Garcia-Brower v. Premier Automotive Imports of California, LLCAnnotate this Case
Labor Code section 432.7 prohibits an employer from asking a job applicant to disclose any conviction that has been judicially dismissed and bars an employer from using any record of a dismissed conviction as a factor in the termination of employment. Molina was hired by Premier in 2010; she did not disclose a dismissed 2010 conviction for misdemeanor grand theft on her job application. She passed Premier’s criminal background check and had been working for four weeks when the DMV mistakenly reported that Molina had an active criminal conviction. Rather than investigate the discrepancy, Premier terminated Molina for “falsification of job application,” although she explained that her conviction had been dismissed. The DMV issued a corrected notice three weeks later. Molina was not rehired and filed a retaliation complaint with the Labor Commissioner, which determined that Molina had been unlawfully discharged and ordered her reinstatement with back pay. Premier’s administrative appeal was denied. When Premier did not comply, the Commissioner filed an enforcement action.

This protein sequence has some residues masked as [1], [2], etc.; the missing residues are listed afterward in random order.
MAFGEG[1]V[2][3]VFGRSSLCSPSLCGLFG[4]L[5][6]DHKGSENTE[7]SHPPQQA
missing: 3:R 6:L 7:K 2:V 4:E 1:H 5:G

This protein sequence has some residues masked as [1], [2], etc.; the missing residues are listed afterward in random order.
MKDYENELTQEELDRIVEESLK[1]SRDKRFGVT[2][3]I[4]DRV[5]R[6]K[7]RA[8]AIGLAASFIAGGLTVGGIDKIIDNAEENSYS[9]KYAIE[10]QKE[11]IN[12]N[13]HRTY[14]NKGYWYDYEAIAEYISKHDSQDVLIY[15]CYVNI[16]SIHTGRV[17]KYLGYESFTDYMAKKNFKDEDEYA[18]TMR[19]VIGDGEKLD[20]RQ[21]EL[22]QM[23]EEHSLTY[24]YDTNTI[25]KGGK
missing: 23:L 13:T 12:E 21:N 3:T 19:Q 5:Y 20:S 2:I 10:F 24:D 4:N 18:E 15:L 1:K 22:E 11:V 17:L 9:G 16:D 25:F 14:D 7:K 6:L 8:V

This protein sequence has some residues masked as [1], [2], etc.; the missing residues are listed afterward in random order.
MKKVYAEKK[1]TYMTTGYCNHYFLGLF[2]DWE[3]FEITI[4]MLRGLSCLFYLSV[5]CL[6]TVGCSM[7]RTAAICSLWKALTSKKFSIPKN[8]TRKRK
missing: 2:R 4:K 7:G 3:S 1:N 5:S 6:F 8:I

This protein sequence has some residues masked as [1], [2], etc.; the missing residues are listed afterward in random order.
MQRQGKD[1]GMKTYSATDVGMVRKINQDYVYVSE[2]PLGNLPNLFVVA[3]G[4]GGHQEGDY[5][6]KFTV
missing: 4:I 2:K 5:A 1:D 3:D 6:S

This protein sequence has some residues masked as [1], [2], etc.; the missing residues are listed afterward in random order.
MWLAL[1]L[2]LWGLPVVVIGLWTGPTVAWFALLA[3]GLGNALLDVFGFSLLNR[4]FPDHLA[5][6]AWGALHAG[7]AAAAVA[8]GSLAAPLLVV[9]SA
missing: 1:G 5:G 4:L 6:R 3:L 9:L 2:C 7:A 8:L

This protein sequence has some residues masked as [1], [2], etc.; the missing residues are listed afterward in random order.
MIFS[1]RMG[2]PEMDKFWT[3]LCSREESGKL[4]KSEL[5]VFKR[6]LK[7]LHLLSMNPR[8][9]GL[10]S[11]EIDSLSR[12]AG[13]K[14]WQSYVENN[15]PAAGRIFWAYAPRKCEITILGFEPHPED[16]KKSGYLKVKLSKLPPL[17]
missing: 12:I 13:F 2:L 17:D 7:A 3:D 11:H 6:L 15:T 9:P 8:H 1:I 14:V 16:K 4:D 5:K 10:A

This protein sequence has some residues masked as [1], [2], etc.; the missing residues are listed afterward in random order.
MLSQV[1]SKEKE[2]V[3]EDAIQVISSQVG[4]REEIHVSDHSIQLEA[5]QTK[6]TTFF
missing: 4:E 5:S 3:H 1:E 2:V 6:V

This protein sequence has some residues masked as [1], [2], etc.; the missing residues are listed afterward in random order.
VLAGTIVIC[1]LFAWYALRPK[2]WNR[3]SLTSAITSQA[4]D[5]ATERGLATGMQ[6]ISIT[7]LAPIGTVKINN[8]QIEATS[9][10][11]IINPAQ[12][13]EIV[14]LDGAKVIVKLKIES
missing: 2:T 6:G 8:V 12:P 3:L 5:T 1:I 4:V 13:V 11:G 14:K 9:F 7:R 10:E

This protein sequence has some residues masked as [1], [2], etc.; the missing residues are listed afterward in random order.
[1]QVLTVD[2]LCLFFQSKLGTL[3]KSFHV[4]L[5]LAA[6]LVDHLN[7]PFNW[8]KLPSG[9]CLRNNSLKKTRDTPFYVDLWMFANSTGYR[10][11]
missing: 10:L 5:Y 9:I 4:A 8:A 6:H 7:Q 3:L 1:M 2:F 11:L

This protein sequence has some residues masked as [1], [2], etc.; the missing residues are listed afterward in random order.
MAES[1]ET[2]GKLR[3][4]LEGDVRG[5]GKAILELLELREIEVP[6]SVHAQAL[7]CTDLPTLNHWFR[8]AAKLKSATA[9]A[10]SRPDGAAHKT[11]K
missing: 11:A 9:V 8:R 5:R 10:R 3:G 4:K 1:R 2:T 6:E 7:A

The court of appeal reversed the dismissal of the suit. Premier was not entitled to judgment as a matter of law. The Commissioner presented sufficient evidence that Premier was aware or had reason to believe that Molina’s criminal conviction had been dismissed and to allow a jury to infer that Premier retaliated against Molina for failing to disclose her dismissed conviction and that Premier used the dismissed conviction as an impermissible factor in her termination.